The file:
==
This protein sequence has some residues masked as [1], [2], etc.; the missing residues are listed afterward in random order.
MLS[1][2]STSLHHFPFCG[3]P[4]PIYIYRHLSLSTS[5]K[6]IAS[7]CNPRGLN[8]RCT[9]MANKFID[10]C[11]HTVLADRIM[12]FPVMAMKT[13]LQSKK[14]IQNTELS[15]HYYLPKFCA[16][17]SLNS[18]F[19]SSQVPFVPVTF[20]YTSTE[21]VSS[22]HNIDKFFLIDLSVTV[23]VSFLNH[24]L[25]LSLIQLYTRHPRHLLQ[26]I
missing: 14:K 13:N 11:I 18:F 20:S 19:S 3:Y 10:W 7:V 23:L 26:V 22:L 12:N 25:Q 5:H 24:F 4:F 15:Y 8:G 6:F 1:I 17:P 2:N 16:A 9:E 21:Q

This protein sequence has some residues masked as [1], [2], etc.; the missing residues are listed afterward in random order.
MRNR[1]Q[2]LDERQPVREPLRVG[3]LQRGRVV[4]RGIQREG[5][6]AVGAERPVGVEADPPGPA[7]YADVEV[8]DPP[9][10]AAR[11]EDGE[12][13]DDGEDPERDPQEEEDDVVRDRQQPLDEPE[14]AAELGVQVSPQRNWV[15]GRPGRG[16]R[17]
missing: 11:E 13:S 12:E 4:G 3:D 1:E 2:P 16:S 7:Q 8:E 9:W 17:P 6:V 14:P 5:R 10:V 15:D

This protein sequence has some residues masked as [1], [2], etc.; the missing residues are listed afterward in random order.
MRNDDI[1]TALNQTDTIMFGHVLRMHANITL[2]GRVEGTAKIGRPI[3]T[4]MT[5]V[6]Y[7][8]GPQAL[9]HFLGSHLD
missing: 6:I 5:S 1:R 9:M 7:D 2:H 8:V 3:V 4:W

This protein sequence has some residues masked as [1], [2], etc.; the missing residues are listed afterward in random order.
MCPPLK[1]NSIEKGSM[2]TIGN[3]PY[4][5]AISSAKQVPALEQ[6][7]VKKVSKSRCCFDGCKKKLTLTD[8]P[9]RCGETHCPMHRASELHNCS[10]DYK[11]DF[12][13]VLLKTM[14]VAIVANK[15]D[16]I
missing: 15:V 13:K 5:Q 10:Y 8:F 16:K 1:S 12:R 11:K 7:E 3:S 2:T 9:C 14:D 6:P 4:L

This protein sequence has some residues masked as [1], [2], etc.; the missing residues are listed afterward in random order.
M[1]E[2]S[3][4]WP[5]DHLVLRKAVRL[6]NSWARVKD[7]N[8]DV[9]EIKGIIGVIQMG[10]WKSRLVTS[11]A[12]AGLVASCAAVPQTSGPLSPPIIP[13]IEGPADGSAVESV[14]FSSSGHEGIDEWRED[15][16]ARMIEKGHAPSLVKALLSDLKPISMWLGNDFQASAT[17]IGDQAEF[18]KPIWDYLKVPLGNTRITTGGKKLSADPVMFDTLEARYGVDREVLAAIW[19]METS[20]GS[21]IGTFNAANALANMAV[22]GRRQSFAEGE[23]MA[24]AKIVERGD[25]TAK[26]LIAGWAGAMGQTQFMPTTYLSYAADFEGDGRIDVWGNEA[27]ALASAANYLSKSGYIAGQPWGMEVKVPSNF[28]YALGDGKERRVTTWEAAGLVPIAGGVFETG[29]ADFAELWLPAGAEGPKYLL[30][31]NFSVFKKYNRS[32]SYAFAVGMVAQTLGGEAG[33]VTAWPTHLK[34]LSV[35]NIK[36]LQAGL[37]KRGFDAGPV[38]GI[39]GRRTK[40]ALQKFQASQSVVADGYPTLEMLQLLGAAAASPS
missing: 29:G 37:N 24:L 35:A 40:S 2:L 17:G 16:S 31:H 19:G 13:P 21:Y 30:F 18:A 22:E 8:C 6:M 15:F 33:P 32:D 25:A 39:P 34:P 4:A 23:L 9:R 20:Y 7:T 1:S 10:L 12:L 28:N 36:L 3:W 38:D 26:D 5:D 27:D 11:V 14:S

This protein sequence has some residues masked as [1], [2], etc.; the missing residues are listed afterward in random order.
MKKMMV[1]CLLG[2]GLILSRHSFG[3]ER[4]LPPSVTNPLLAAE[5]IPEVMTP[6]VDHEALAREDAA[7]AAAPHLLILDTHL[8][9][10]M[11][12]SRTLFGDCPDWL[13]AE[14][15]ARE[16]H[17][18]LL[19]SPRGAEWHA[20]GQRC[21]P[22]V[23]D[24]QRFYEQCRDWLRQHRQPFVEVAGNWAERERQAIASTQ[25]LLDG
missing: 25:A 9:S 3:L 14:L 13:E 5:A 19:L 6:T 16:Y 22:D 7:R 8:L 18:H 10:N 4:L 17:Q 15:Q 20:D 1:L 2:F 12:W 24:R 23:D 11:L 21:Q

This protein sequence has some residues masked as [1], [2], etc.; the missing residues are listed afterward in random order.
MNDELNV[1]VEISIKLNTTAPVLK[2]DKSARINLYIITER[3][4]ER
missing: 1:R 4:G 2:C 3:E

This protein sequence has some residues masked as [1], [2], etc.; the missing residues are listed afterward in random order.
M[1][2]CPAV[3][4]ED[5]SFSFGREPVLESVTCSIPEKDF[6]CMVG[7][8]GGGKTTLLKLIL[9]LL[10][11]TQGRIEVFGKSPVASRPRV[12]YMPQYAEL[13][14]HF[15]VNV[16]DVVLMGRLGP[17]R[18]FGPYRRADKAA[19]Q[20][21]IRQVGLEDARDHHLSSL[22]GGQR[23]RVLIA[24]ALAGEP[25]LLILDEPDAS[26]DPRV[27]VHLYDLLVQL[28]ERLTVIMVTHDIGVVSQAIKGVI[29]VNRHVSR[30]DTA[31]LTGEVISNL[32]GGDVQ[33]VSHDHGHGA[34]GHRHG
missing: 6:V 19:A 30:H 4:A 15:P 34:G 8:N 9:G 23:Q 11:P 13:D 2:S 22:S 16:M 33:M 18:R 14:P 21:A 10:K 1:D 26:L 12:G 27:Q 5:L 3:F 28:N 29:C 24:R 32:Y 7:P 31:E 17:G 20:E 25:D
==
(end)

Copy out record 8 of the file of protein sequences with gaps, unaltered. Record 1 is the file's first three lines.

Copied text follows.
This protein sequence has some residues masked as [1], [2], etc.; the missing residues are listed afterward in random order.
M[1][2]CPAV[3][4]ED[5]SFSFGREPVLESVTCSIPEKDF[6]CMVG[7][8]GGGKTTLLKLIL[9]LL[10][11]TQGRIEVFGKSPVASRPRV[12]YMPQYAEL[13][14]HF[15]VNV[16]DVVLMGRLGP[17]R[18]FGPYRRADKAA[19]Q[20][21]IRQVGLEDARDHHLSSL[22]GGQR[23]RVLIA[24]ALAGEP[25]LLILDEPDAS[26]DPRV[27]VHLYDLLVQL[28]ERLTVIMVTHDIGVVSQAIKGVI[29]VNRHVSR[30]DTA[31]LTGEVISNL[32]GGDVQ[33]VSHDHGHGA[34]GHRHG
missing: 6:V 19:A 30:H 4:A 15:P 34:G 8:N 9:G 23:Q 11:P 13:D 2:S 22:S 16:M 33:M 18:R 14:P 21:A 10:K 1:D 26:L 12:G 27:Q 5:L 3:F 28:N 29:C 24:R 32:Y 7:P 31:E 17:G 20:E 25:D